I remember a story of a homeless teen in Montreal, Canada.  She had been abused by her foster parents, had been living with a much older boyfriend and had gotten into the drugs and alcohol.  She was in a particularly bad way one night; it was miserably cold, too cold for even snow and she was contemplating ending it all.  She decided to walk into the river, she did not take anything off, but suddenly she panicked and tried to get out, as the cold filled her body she started to feel hopelessness, she thought it was too late and fell into the depths of sadness and depression.  She sank below and it went black.  Time seemed to drag on in that black deep but then this teen awoke in a hospital.  It was two days after the suicide attempt.  She had no recollection of how she got there.  She called the nurse and inquired, evidently according to the nurse someone had been boating up the river, noticed the girl and jumped in to save her, warmed her, brought her to the shore and the girl was dipping in and out of consciousness.  An ambulance came along with police, they took the girl away, the police questioned the hero and he disappeared into the mist.  The girl never found out who her saviour was and the police could not locate his statement.  She took it as a gift from God, and got the hint, several years later she is a successful school teacher with a husband and foster kids.  She is now the saving grace that God sends to people who are like she once was.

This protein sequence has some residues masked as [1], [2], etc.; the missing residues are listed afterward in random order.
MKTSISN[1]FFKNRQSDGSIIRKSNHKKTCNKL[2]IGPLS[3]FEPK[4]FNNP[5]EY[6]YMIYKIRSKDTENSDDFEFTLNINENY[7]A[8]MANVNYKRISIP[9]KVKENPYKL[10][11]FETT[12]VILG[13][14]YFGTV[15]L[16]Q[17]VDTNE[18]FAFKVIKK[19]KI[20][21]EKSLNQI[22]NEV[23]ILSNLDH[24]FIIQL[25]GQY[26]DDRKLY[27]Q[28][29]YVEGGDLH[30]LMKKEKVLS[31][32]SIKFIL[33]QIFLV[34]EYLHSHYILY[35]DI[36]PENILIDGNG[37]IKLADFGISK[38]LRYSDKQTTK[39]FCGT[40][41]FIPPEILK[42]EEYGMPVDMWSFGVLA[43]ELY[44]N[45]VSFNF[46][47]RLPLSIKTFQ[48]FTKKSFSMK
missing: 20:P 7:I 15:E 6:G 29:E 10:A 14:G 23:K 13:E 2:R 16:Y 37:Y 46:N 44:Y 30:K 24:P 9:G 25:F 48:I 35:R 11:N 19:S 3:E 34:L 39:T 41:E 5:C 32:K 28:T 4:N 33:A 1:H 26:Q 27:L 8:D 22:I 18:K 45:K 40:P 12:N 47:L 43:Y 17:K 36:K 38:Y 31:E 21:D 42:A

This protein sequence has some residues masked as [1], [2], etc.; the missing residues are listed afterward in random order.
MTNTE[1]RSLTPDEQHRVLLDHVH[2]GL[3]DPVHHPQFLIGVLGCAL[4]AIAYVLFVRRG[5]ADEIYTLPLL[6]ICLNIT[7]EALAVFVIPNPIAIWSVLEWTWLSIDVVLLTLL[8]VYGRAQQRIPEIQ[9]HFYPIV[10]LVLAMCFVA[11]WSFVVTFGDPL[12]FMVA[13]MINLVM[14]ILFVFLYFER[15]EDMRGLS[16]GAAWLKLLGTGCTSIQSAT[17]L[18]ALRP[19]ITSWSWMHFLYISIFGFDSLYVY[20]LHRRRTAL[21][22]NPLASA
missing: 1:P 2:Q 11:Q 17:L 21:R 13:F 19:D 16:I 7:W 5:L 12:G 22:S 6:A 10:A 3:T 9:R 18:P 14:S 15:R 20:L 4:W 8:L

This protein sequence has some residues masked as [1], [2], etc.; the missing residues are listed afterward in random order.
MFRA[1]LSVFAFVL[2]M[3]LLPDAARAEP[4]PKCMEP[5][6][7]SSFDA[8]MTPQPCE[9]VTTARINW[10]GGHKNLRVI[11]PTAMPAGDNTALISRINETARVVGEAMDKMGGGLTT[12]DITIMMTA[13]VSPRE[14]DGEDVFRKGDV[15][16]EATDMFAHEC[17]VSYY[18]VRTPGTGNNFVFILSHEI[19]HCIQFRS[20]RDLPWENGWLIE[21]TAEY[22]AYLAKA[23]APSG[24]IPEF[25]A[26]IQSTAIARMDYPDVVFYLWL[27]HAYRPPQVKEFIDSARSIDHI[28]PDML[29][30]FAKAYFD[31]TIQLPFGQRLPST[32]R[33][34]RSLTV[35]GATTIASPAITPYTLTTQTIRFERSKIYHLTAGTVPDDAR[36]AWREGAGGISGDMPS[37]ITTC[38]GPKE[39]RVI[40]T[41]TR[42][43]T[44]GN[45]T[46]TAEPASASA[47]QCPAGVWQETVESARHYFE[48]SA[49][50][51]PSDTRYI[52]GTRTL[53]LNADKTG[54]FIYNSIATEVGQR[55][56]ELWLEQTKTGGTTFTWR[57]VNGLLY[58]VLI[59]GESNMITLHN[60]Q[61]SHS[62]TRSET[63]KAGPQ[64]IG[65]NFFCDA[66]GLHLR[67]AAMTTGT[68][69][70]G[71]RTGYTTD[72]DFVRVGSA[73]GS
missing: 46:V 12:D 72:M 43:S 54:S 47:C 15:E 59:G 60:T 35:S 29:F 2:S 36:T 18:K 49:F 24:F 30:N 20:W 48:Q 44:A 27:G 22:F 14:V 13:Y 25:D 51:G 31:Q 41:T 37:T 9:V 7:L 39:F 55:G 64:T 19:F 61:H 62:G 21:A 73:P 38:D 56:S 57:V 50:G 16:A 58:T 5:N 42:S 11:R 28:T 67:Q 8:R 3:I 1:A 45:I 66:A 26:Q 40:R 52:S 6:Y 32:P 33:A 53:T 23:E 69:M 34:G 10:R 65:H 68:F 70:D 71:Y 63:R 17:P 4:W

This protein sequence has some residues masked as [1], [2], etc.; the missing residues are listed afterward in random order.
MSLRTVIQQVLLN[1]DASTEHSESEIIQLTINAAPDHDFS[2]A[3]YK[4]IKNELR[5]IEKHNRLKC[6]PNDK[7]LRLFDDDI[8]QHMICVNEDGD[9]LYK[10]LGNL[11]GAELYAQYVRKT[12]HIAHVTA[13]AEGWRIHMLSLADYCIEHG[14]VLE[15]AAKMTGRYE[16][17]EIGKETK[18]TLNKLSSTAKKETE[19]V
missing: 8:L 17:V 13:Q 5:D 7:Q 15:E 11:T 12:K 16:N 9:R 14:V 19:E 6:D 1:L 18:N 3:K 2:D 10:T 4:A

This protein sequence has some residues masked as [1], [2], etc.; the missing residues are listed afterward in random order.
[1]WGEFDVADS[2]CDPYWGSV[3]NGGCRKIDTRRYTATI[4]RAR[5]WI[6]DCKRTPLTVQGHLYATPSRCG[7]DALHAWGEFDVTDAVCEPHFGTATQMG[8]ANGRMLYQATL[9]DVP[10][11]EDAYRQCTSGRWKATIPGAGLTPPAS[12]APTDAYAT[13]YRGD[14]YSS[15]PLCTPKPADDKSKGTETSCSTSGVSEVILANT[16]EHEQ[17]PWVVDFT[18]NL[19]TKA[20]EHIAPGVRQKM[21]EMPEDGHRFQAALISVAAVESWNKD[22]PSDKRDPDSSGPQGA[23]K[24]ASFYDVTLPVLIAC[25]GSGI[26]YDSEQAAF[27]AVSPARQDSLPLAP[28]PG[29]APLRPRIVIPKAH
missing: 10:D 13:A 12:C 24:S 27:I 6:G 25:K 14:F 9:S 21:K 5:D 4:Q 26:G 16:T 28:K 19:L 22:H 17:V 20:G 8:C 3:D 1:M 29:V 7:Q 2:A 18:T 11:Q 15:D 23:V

This woman has been a wise guide to many.  Now I would like to move onto others who were wise; the wise men in the Bible or the Magi, specifically whose story is located in the Gospel of Matthew.  Historians and Biblical scholars agree they were most likely of Persian, Chinese, or Middle Eastern in some way.  Since they were tracking the Star of Bethlehem they were also most likely astrologers and since they had a sense of the Son of God being connected with the star and the prophecies behind it they were assumed to be holy men, possibly Zoroaster priests.  In the Gospel of Matthew they come sometime after the birth of Christ when He is a young child, most likely a toddler.  They followed the star and worshipped Him.  I think about the far trek they had to make, truly farther than the shepherds or the Holy Family.  I imagine them journeying through desert, jungle, forest, and hostile territory.  They may have had servants, and they did have each other but they were feeling a loneliness that the others did not, the loneliness of being away from ones home.  They would have been gone for months if not years and there is no guarantee they returned to their homes safely since the journey was so perilous.  Yet this was inconsequential for them because the star was so important for their knowledge and the Christ child was important for their knowledge, faith, spirits, and everything else.  Meeting Him and Mary was the pinnacle of this pilgrimage of theirs and it made up for the countless months of loneliness, isolation, and separation from all they knew.  In this day of easy travel people are often separated from their loved ones at Christmas and it can be a very hard; some people do not mind it, but most often that is from developing a thick skin from it happening multiple times over the years.  When I was in China for a year we did not have Christmas off and the employer warned us of this when we were hired and I did not think it would bother me.  Being in China many people travelled or went with friends, we saw many Christmas decorations but what stands out to me is being in my own hollowed out apartment in a grungy apartment building.  I was in my room with a small stand-up cross on a small desk with a small candle reading the Biblical Christmas stories and listening to carols and Christmas chants.  I had just finished a very nice dinner in a restaurant but it was by myself.  And I was going to watch some Christmas movies and Skype wit my parents and my then fiancée but as I was reading my Bible at that desk in my pathetic little apartment I was overcome with sadness and absolute emptiness, a sense of being so insignificant that I felt forgotten.  And yet I felt a connection, because in that communist country I shared this holy time with millions of underground Christians who many were alone in their own hollowed out hovels; we were connected by the Spirit.  I felt so reassured by that, I did not feel empty or cut off from the world I felt God’s hand of peace on me but it made me think about another group of people who would have felt isolated and empty and cut off from the world; the shepherds.